June 17, 2010  |  Artists, Collection & Exhibitions
The Imaginative Universe of Lee Bontecou’s Sculpture

Installation view of the exhibition Lee Bontecou: All Freedom in Every Sense, on view at The Museum of Modern Art through August 30, 2010. Photo: Thomas Griesel.

Slowly whirling in space at the center of Lee Bontecou: All Freedom In Every Space, now on view on the fourth floor of the Museum, is a suspended sculpture that the artist created over an eighteen-year period from 1980 to 1998. In this remarkable galaxy of forms, the catalyst for the current exhibition, many of Bontecou’s greatest interests converge—in particular, her longstanding fascinations with outer space, flight, and the natural world.

Sputnik 1.

At the center of this work is a dark blue porcelain orb that resembles a blowfish, octopus, or other primitive sea creature, but also an artificial satellite.  On October 4, 1957, while Bontecou was a Fulbright fellow in Rome, the Russians launched Sputnik into outer space. The  first artificial satellite to successfully orbit the earth, Sputnik ushered in the Space Age and captivated Bontecou (and millions of others) in the process. But while allusions to outer space abound in this airy, galactic sculpture, it seems to suggest the ocean as much as it does the sky and the diminutive forms of insects as much as the unfathomable vastness of the cosmos. Translucent wire mesh throughout the work shimmers like the wings of a dragonfly, and the piano wire that holds the network of shapes in place is as delicate as insect appendages, or even a spider web.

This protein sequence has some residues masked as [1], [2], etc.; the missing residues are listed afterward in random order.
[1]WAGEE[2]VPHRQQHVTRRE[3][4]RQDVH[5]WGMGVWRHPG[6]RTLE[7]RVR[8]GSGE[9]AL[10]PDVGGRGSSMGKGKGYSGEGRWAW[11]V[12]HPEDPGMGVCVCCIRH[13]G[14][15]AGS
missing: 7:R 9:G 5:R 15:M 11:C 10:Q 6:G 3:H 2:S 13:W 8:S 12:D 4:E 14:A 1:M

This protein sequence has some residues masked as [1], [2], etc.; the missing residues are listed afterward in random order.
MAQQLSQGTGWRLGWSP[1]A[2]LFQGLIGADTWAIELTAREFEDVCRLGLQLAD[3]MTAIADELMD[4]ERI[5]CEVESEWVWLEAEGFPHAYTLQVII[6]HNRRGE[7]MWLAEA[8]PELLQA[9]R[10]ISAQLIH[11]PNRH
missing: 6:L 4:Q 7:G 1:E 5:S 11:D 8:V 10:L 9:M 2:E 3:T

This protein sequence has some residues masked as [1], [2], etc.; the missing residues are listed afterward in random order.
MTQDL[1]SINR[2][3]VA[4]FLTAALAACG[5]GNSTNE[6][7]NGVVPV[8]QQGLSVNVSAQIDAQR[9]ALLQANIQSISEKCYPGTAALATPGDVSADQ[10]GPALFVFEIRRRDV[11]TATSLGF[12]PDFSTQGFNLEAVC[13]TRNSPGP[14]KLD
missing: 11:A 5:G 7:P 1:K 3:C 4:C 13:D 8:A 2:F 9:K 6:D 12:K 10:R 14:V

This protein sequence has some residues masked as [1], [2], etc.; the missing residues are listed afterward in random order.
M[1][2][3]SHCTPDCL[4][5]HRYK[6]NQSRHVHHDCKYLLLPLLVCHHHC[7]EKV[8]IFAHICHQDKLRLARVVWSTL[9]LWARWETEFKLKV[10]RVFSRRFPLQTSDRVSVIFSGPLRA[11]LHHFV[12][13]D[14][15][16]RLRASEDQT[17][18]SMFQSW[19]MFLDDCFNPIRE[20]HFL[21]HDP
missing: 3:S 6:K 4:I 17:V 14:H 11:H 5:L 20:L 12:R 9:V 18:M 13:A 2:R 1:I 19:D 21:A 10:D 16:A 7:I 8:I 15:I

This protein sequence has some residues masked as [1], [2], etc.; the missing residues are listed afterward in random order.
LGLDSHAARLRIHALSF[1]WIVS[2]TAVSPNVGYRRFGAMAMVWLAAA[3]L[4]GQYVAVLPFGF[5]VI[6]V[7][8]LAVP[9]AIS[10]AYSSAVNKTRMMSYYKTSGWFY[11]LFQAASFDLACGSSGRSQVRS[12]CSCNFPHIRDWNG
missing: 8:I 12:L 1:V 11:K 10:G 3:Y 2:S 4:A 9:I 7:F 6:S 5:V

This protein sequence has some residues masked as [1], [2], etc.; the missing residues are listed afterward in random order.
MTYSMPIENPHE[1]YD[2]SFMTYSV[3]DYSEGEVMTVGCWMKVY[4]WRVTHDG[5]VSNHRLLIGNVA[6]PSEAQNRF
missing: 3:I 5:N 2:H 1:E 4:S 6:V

Lee Bontecou. Untitled (detail). 1980–98. Welded steel, porcelain, wire mesh, canvas, wire, and grommets. The Museum of Modern Art. Gift of Philip Johnson (by exchange) and the Nina and Gordon Bunshaft Bequest Fund. © 2010 Lee Bontecou. Photo: Jonathan Muzikar.

I recently chatted about this work with Alyson Shotz, a contemporary sculptor who has long admired Bontecou’s work. Shotz discovered Bontecou’s work one night in college while stalking the shelves at the Rhode Island School of Design library, where she happened upon a small catalogue of Bontecou’s work. Here’s what she had to say about the suspended sculpture at MoMA: “An ancient and futuristic spaceship, sailing through space on canvas and mesh sails, it seems to offer a shell to live in, to look out from…an eye onto space itself. This sculpture reminds me of a past that might have happened a long time ago and a future I hope to have.”

When this work was installed in Bontecou’s 2004 retrospective at MoMA in our former outpost in Queens, the sculpture was hung high. For this show, I wanted to hang it so that the center of the work would be roughly at eye level, to give visitors the opportunity to appreciate its incredible intricacy up close. One of the fortuitous results of hanging the sculpture lower is that this required a platform on the floor to keep people at a safe distance from the work. Usually platforms are things we reluctantly include in shows and mentally try to imagine away, but in this case, it’s been something to marvel at—the shadows cast by the sculpture dance on the platform almost as if it were a stage, and this effect is just one more layer to the wonderfully imaginative universe Bontecou creates with her art. Thankfully when I took Lee through the installation she immediately commented on how much she liked them.

Watching and hearing people react to this sculpture has been one of the great pleasures of organizing this show. People can’t seem to resist taking pictures of it, and when I give gallery talks on the exhibition, invariably someone asks if it will be put on view at the Museum permanently. What a compliment to Bontecou and this stunning work that I keep getting asked this question!